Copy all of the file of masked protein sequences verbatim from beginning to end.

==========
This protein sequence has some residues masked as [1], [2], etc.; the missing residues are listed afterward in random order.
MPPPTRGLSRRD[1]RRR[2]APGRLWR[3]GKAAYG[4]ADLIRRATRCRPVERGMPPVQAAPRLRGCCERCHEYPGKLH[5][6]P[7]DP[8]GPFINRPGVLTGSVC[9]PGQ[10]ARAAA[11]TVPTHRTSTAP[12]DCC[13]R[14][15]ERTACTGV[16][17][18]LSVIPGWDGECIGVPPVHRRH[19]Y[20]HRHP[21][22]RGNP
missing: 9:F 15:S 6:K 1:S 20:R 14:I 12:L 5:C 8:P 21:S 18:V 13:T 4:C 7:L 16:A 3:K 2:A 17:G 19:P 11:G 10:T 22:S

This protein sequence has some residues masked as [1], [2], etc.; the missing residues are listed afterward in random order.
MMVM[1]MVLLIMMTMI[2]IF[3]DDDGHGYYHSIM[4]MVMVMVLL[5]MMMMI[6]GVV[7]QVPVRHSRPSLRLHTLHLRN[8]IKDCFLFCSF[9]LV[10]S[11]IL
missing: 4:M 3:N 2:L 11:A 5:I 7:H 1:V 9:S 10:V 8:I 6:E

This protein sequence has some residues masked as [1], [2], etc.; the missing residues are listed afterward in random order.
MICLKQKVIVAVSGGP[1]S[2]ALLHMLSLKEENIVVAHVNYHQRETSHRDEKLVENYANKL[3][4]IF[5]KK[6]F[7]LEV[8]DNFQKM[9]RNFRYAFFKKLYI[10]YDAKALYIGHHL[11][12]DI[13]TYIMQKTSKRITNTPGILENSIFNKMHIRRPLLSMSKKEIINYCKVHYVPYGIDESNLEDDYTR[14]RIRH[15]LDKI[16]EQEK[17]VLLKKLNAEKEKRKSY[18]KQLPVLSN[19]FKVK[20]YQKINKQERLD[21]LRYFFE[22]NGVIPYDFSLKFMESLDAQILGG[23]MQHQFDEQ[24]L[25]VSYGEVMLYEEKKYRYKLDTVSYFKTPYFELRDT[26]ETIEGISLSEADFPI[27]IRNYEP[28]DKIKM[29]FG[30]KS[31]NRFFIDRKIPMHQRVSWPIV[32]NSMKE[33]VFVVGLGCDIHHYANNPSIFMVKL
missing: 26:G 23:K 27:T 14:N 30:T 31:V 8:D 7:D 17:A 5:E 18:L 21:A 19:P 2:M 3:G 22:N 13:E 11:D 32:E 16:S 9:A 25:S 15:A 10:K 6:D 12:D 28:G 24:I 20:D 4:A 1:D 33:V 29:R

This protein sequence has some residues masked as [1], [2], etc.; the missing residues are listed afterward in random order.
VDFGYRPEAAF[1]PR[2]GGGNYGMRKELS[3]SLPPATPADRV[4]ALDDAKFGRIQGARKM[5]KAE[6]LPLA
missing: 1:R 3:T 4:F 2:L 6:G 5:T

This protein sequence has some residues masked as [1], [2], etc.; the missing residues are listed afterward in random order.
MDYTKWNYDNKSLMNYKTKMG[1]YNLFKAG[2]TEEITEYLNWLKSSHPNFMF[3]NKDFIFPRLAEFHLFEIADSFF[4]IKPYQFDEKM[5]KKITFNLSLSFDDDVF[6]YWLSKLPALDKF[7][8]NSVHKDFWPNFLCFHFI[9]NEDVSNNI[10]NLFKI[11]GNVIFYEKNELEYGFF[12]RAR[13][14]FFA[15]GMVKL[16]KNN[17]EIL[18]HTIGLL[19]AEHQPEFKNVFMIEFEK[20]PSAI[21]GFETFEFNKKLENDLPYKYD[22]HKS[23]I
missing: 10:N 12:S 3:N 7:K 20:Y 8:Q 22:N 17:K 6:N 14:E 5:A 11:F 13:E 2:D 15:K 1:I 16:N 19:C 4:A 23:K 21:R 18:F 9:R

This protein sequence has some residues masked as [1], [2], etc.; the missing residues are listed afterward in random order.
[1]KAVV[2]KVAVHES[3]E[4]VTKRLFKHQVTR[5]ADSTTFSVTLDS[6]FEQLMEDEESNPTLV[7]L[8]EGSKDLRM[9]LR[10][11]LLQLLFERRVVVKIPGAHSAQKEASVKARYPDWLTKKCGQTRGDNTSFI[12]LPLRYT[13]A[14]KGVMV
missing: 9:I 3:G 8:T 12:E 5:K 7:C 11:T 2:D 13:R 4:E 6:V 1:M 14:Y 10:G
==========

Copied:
This protein sequence has some residues masked as [1], [2], etc.; the missing residues are listed afterward in random order.
MPPPTRGLSRRD[1]RRR[2]APGRLWR[3]GKAAYG[4]ADLIRRATRCRPVERGMPPVQAAPRLRGCCERCHEYPGKLH[5][6]P[7]DP[8]GPFINRPGVLTGSVC[9]PGQ[10]ARAAA[11]TVPTHRTSTAP[12]DCC[13]R[14][15]ERTACTGV[16][17][18]LSVIPGWDGECIGVPPVHRRH[19]Y[20]HRHP[21][22]RGNP
missing: 9:F 15:S 6:K 1:S 20:R 14:I 12:L 5:C 8:P 21:S 18:V 13:T 4:C 7:L 16:A 3:K 2:A 17:G 19:P 11:G 10:T 22:S

This protein sequence has some residues masked as [1], [2], etc.; the missing residues are listed afterward in random order.
MMVM[1]MVLLIMMTMI[2]IF[3]DDDGHGYYHSIM[4]MVMVMVLL[5]MMMMI[6]GVV[7]QVPVRHSRPSLRLHTLHLRN[8]IKDCFLFCSF[9]LV[10]S[11]IL
missing: 4:M 3:N 2:L 11:A 5:I 7:H 1:V 9:S 10:V 8:I 6:E

This protein sequence has some residues masked as [1], [2], etc.; the missing residues are listed afterward in random order.
MICLKQKVIVAVSGGP[1]S[2]ALLHMLSLKEENIVVAHVNYHQRETSHRDEKLVENYANKL[3][4]IF[5]KK[6]F[7]LEV[8]DNFQKM[9]RNFRYAFFKKLYI[10]YDAKALYIGHHL[11][12]DI[13]TYIMQKTSKRITNTPGILENSIFNKMHIRRPLLSMSKKEIINYCKVHYVPYGIDESNLEDDYTR[14]RIRH[15]LDKI[16]EQEK[17]VLLKKLNAEKEKRKSY[18]KQLPVLSN[19]FKVK[20]YQKINKQERLD[21]LRYFFE[22]NGVIPYDFSLKFMESLDAQILGG[23]MQHQFDEQ[24]L[25]VSYGEVMLYEEKKYRYKLDTVSYFKTPYFELRDT[26]ETIEGISLSEADFPI[27]IRNYEP[28]DKIKM[29]FG[30]KS[31]NRFFIDRKIPMHQRVSWPIV[32]NSMKE[33]VFVVGLGCDIHHYANNPSIFMVKL
missing: 26:G 23:K 27:T 14:N 30:T 31:V 8:D 7:D 17:A 5:E 18:L 21:A 19:P 2:M 3:G 22:N 13:E 11:D 32:E 16:S 9:A 25:S 15:A 10:K 6:D 12:D 28:G 24:I 20:D 4:A 1:D 33:V 29:R

This protein sequence has some residues masked as [1], [2], etc.; the missing residues are listed afterward in random order.
VDFGYRPEAAF[1]PR[2]GGGNYGMRKELS[3]SLPPATPADRV[4]ALDDAKFGRIQGARKM[5]KAE[6]LPLA
missing: 1:R 3:T 4:F 2:L 6:G 5:T

This protein sequence has some residues masked as [1], [2], etc.; the missing residues are listed afterward in random order.
MDYTKWNYDNKSLMNYKTKMG[1]YNLFKAG[2]TEEITEYLNWLKSSHPNFMF[3]NKDFIFPRLAEFHLFEIADSFF[4]IKPYQFDEKM[5]KKITFNLSLSFDDDVF[6]YWLSKLPALDKF[7][8]NSVHKDFWPNFLCFHFI[9]NEDVSNNI[10]NLFKI[11]GNVIFYEKNELEYGFF[12]RAR[13][14]FFA[15]GMVKL[16]KNN[17]EIL[18]HTIGLL[19]AEHQPEFKNVFMIEFEK[20]PSAI[21]GFETFEFNKKLENDLPYKYD[22]HKS[23]I
missing: 10:N 12:S 3:N 7:K 20:Y 8:Q 22:N 17:K 6:N 14:E 5:A 11:F 13:E 2:D 15:K 1:I 16:N 19:C 4:A 23:K 21:R 18:F 9:R

This protein sequence has some residues masked as [1], [2], etc.; the missing residues are listed afterward in random order.
[1]KAVV[2]KVAVHES[3]E[4]VTKRLFKHQVTR[5]ADSTTFSVTLDS[6]FEQLMEDEESNPTLV[7]L[8]EGSKDLRM[9]LR[10][11]LLQLLFERRVVVKIPGAHSAQKEASVKARYPDWLTKKCGQTRGDNTSFI[12]LPLRYT[13]A[14]KGVMV
missing: 9:I 3:G 8:T 12:E 5:K 7:C 11:T 2:D 13:R 4:E 6:V 1:M 14:Y 10:G